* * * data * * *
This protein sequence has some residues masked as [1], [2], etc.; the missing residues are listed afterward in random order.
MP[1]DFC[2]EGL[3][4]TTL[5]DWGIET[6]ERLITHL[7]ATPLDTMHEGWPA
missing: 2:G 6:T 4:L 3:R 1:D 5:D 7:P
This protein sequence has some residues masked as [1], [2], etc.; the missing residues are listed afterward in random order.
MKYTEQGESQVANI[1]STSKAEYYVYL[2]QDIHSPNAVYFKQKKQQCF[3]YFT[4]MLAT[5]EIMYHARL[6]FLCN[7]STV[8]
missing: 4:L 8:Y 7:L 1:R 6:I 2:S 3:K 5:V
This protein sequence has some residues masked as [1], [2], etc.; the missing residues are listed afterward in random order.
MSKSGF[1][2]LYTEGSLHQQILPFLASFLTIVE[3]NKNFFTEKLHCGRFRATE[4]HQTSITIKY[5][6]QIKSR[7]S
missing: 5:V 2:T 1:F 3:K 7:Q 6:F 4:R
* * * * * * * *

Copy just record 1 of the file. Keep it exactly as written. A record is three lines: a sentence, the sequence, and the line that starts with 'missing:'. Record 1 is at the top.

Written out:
This protein sequence has some residues masked as [1], [2], etc.; the missing residues are listed afterward in random order.
MP[1]DFC[2]EGL[3][4]TTL[5]DWGIET[6]ERLITHL[7]ATPLDTMHEGWPA
missing: 2:G 6:T 4:L 3:R 1:D 5:D 7:P